Published 8:56 am Friday, October 1, 2010
Welcome, hunters and anglers. I hope this finds you in good health.
Right now, I have an itch. It happens about the same time every year; when the morning temperature gets down to just below 60 degrees, I get an itch.
Deer season is just around the bend, and I’m not going to be normal again until I scratch my itch for the hunt.
It is awesome to be standing in the woods on the first day of the season, just before daybreak, listening to the birds waking up and getting short of breath. At that moment, the hunting doesn’t get any better.
For the next few hours, you know your opportunity to put food on the table is at its peak.
It is that time of year. I might as well start the ball rolling because I know it is going to get started anyway; I know there is controversy in hunting deer with dogs. I find myself on both sides of the fence, if that is possible.
I’ve had a hunting dog most of my life. I started with a beagle. She was rated top in the county for rabbits, and she deserved the rating. I loved hunting with that dog.
I was in the Marines when I found out she had passed, and I cried like a baby. I could tell you some stories about her. I love to listen to the dogs doing what they love to do.
I also understand there is a reason why this area holds some of the largest deer in the country — some of it is not penetrable by human beings.
On the other side of the fence, I have heard of the dog owners who don’t get as attached to their dogs as I have always been. For them, when a dog has shown it is no longer useful, dogs are like tires whose tread is worn out — it’s time for the burn pile.
This I cannot agree with. Ok, as any good journalist should do, I am soliciting comments, and maybe we will all learn a little. Ok, enough about dogs?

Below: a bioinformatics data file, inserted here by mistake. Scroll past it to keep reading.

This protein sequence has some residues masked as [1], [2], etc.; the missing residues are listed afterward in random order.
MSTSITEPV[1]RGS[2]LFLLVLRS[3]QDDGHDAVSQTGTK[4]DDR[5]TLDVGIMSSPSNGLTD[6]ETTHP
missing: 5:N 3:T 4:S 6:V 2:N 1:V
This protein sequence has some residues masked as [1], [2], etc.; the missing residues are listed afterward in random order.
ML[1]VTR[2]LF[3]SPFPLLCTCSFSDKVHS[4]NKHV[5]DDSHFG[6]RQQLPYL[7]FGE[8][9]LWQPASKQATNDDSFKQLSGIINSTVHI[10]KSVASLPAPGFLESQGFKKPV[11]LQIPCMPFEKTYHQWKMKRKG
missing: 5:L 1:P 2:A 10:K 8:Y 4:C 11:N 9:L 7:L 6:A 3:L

As recent stories in The Tidewater News have indicated, there are some monster buck out there. The outlook is extremely positive. I expect to see some good pictures from hunt clubs and private hunters.
Please include the names of all the people in the pictures and send them to email@example.com. Any additional information that you wouldn’t mind seeing in print would be appreciated.
I am also looking to do some in-depth stories of any unusual hunts this year. If you think you have one, please clue me in. If I don’t hear from anyone, I’ll be scratching my itch too. Good luck and good hunting.
Please be safe in the woods. We all know the basic rules; treat every gun as if it is loaded. Identify your target and what is behind it. Always wear fluorescent orange. Once that trigger is pulled, you can’t recall the projectile. Carry out what you carry in.
Once that venison is home, how about those recipes? Let me be the first to share. My sweetheart does venison medallions. She slices the venison very thin and pounds it out till it is extremely thin. She then coats it with crushed saltines and fries it in olive oil with a lot of garlic. She finishes them with lemon juice after frying and serves them up. These medallions are incredible and, I’m told, they are also good cold — piled high on a roll as a sandwich. No matter how much she cooks, we don’t ever have enough for sandwiches. Trust me; you have got to try this if you haven’t already.
Boy, that itch is really getting to me now. I think I’ll go sight in for a while. Maybe take a walk after that.
Meanwhile, take a look at a young lady in the photo below who enjoys hunting and fishing as well. Her name is Megan Purvis from Franklin. She is 10 years old and she just went on her first dove hunt with her father, Chris Purvis. Way to go, Megan. I’ll be looking for more pictures of your successful hunts.
BOB RUDZIK is a soon-to-be Newsoms resident. His e-mail address is firstname.lastname@example.org